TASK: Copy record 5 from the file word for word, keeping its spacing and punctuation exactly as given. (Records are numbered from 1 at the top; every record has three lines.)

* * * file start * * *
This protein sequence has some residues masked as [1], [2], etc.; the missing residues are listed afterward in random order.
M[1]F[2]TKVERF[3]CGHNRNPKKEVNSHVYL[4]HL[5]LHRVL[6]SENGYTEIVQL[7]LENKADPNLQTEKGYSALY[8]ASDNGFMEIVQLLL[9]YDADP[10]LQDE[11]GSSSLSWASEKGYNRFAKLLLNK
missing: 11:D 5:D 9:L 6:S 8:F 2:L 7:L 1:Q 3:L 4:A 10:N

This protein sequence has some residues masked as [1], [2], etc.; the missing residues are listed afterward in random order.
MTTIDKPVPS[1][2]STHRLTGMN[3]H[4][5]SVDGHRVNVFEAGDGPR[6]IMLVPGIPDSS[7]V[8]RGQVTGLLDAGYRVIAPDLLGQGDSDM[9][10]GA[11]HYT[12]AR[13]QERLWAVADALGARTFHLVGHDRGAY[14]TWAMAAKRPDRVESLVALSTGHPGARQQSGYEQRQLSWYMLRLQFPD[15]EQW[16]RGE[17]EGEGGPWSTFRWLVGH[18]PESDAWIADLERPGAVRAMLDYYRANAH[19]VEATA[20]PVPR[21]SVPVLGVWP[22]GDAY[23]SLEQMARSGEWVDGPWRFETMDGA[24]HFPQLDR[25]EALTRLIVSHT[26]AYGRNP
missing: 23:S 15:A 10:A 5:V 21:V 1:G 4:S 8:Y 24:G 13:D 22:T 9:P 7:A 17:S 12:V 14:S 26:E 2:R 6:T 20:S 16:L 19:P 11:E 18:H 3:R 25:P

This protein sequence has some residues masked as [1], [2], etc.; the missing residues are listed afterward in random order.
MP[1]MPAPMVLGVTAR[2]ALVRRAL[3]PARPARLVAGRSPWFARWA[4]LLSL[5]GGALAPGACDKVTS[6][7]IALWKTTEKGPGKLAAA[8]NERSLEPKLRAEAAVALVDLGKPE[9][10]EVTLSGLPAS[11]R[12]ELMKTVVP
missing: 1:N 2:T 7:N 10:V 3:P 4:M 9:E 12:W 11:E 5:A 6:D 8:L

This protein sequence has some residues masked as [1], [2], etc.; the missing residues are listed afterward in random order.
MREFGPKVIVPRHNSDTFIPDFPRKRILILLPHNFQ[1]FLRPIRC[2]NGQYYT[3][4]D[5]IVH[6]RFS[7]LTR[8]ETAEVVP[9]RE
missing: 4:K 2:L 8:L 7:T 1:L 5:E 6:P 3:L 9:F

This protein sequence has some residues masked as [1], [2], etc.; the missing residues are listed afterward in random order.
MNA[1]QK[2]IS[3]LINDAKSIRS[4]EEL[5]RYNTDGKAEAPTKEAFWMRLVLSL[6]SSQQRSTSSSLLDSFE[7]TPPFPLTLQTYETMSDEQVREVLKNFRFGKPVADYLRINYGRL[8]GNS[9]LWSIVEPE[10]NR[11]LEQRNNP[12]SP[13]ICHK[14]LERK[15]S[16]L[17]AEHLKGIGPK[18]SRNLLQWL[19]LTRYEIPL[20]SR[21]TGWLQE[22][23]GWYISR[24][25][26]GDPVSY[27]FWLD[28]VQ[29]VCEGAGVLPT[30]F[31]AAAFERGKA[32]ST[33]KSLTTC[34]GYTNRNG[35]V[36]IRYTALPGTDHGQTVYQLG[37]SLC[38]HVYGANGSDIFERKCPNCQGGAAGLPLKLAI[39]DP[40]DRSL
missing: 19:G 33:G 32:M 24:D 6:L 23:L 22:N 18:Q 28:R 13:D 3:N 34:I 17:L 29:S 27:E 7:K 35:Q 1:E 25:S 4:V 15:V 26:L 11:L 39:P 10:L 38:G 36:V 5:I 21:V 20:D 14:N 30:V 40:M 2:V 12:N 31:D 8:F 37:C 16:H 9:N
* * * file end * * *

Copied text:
This protein sequence has some residues masked as [1], [2], etc.; the missing residues are listed afterward in random order.
MNA[1]QK[2]IS[3]LINDAKSIRS[4]EEL[5]RYNTDGKAEAPTKEAFWMRLVLSL[6]SSQQRSTSSSLLDSFE[7]TPPFPLTLQTYETMSDEQVREVLKNFRFGKPVADYLRINYGRL[8]GNS[9]LWSIVEPE[10]NR[11]LEQRNNP[12]SP[13]ICHK[14]LERK[15]S[16]L[17]AEHLKGIGPK[18]SRNLLQWL[19]LTRYEIPL[20]SR[21]TGWLQE[22][23]GWYISR[24][25][26]GDPVSY[27]FWLD[28]VQ[29]VCEGAGVLPT[30]F[31]AAAFERGKA[32]ST[33]KSLTTC[34]GYTNRNG[35]V[36]IRYTALPGTDHGQTVYQLG[37]SLC[38]HVYGANGSDIFERKCPNCQGGAAGLPLKLAI[39]DP[40]DRSL
missing: 19:G 33:G 32:M 24:D 6:L 23:L 22:N 18:Q 28:R 13:D 3:N 34:I 17:L 29:S 27:E 7:K 35:Q 1:E 25:S 4:V 15:V 26:L 11:L 39:P 10:L 38:G 36:V 5:I 21:V 20:D 14:N 30:V 40:M 2:V 12:N 31:D 8:F 37:C 16:H 9:N